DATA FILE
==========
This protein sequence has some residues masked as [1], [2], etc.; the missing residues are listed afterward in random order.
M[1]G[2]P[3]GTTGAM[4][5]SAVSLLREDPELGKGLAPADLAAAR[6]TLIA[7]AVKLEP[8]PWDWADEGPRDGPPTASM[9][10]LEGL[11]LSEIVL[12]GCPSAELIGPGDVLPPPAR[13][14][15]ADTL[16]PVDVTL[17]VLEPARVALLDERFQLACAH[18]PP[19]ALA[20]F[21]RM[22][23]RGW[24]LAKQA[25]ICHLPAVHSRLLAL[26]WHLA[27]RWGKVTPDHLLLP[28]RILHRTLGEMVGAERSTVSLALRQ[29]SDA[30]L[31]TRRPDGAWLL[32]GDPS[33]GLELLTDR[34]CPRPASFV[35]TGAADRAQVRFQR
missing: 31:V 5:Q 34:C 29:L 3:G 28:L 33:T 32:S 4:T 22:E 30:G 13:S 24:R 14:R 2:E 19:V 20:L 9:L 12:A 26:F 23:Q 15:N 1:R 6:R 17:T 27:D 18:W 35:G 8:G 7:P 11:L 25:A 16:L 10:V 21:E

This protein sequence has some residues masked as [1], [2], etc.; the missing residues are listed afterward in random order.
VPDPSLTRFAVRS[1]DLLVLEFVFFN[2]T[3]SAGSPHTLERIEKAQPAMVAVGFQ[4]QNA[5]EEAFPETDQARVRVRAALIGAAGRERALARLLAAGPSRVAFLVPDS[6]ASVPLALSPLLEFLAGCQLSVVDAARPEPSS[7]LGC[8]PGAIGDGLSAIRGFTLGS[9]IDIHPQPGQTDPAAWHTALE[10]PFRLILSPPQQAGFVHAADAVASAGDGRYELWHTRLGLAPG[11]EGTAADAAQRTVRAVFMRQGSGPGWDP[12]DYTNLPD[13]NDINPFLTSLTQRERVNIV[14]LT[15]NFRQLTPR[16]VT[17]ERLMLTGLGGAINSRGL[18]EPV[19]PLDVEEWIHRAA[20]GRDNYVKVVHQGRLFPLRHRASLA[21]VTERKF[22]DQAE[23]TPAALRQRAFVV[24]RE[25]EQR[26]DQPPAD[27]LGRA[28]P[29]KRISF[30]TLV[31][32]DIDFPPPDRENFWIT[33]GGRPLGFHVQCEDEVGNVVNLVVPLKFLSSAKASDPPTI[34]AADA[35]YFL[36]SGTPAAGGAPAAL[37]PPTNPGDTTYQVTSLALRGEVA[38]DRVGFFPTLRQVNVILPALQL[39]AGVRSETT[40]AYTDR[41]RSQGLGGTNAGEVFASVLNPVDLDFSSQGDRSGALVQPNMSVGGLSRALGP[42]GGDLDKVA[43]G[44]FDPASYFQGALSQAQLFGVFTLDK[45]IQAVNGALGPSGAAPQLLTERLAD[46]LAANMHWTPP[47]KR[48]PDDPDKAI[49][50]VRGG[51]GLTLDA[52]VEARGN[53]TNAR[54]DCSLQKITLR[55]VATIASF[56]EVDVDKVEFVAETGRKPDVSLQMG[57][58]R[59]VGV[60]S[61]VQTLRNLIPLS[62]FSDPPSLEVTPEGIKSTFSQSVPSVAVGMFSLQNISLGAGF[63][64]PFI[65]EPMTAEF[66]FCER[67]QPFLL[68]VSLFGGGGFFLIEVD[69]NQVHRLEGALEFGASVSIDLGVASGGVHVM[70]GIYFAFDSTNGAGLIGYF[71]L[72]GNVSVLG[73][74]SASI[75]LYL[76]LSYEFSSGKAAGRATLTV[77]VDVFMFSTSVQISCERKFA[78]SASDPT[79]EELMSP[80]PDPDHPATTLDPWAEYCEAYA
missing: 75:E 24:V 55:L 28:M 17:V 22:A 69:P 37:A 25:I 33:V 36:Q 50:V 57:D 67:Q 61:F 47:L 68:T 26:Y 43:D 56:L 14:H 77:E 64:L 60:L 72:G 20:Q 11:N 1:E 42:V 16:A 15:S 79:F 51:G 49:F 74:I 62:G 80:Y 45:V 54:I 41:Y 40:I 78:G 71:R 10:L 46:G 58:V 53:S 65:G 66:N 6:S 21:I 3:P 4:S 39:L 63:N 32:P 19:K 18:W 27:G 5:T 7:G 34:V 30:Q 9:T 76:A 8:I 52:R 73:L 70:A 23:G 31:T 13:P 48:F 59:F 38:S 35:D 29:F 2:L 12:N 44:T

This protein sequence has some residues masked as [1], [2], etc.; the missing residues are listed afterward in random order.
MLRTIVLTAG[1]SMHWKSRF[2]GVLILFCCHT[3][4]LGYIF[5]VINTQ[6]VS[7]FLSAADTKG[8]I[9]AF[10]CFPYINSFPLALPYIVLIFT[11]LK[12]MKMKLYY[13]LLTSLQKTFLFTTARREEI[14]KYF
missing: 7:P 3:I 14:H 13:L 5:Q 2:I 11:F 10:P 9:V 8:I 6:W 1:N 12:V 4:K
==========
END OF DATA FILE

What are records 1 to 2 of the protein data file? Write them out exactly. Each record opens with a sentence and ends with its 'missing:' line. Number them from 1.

This protein sequence has some residues masked as [1], [2], etc.; the missing residues are listed afterward in random order.
M[1]G[2]P[3]GTTGAM[4][5]SAVSLLREDPELGKGLAPADLAAAR[6]TLIA[7]AVKLEP[8]PWDWADEGPRDGPPTASM[9][10]LEGL[11]LSEIVL[12]GCPSAELIGPGDVLPPPAR[13][14][15]ADTL[16]PVDVTL[17]VLEPARVALLDERFQLACAH[18]PP[19]ALA[20]F[21]RM[22][23]RGW[24]LAKQA[25]ICHLPAVHSRLLAL[26]WHLA[27]RWGKVTPDHLLLP[28]RILHRTLGEMVGAERSTVSLALRQ[29]SDA[30]L[31]TRRPDGAWLL[32]GDPS[33]GLELLTDR[34]CPRPASFV[35]TGAADRAQVRFQR
missing: 31:V 5:Q 34:C 29:L 3:G 28:L 33:T 32:S 4:T 22:E 30:G 13:S 24:R 14:R 2:E 19:V 20:L 9:L 12:A 26:F 23:Q 15:N 1:R 6:R 17:T 27:D 18:W 35:G 8:G 7:P 11:L 25:A 16:L 10:V 21:E

This protein sequence has some residues masked as [1], [2], etc.; the missing residues are listed afterward in random order.
VPDPSLTRFAVRS[1]DLLVLEFVFFN[2]T[3]SAGSPHTLERIEKAQPAMVAVGFQ[4]QNA[5]EEAFPETDQARVRVRAALIGAAGRERALARLLAAGPSRVAFLVPDS[6]ASVPLALSPLLEFLAGCQLSVVDAARPEPSS[7]LGC[8]PGAIGDGLSAIRGFTLGS[9]IDIHPQPGQTDPAAWHTALE[10]PFRLILSPPQQAGFVHAADAVASAGDGRYELWHTRLGLAPG[11]EGTAADAAQRTVRAVFMRQGSGPGWDP[12]DYTNLPD[13]NDINPFLTSLTQRERVNIV[14]LT[15]NFRQLTPR[16]VT[17]ERLMLTGLGGAINSRGL[18]EPV[19]PLDVEEWIHRAA[20]GRDNYVKVVHQGRLFPLRHRASLA[21]VTERKF[22]DQAE[23]TPAALRQRAFVV[24]RE[25]EQR[26]DQPPAD[27]LGRA[28]P[29]KRISF[30]TLV[31][32]DIDFPPPDRENFWIT[33]GGRPLGFHVQCEDEVGNVVNLVVPLKFLSSAKASDPPTI[34]AADA[35]YFL[36]SGTPAAGGAPAAL[37]PPTNPGDTTYQVTSLALRGEVA[38]DRVGFFPTLRQVNVILPALQL[39]AGVRSETT[40]AYTDR[41]RSQGLGGTNAGEVFASVLNPVDLDFSSQGDRSGALVQPNMSVGGLSRALGP[42]GGDLDKVA[43]G[44]FDPASYFQGALSQAQLFGVFTLDK[45]IQAVNGALGPSGAAPQLLTERLAD[46]LAANMHWTPP[47]KR[48]PDDPDKAI[49][50]VRGG[51]GLTLDA[52]VEARGN[53]TNAR[54]DCSLQKITLR[55]VATIASF[56]EVDVDKVEFVAETGRKPDVSLQMG[57][58]R[59]VGV[60]S[61]VQTLRNLIPLS[62]FSDPPSLEVTPEGIKSTFSQSVPSVAVGMFSLQNISLGAGF[63][64]PFI[65]EPMTAEF[66]FCER[67]QPFLL[68]VSLFGGGGFFLIEVD[69]NQVHRLEGALEFGASVSIDLGVASGGVHVM[70]GIYFAFDSTNGAGLIGYF[71]L[72]GNVSVLG[73][74]SASI[75]LYL[76]LSYEFSSGKAAGRATLTV[77]VDVFMFSTSVQISCERKFA[78]SASDPT[79]EELMSP[80]PDPDHPATTLDPWAEYCEAYA
missing: 75:E 24:V 55:L 28:M 17:V 22:A 69:P 37:A 25:I 33:V 36:Q 50:V 57:D 67:Q 61:F 47:L 68:T 26:Y 43:D 56:L 14:H 77:E 64:L 60:L 72:G 20:Q 11:N 1:E 42:V 16:A 15:S 79:F 51:G 49:F 74:I 62:G 80:Y 45:V 54:I 41:Y 40:I 78:G 71:R 10:L 46:G 58:V 53:S 65:G 66:N 6:S 21:I 3:P 4:S 39:L 63:N 32:P 19:K 18:W 27:G 5:T 7:G 34:V 30:Q 9:T 76:A 8:I 52:R 73:L 70:A 23:G 31:T 13:P 48:F 59:F 38:S 35:D 29:F 2:L 12:N 44:T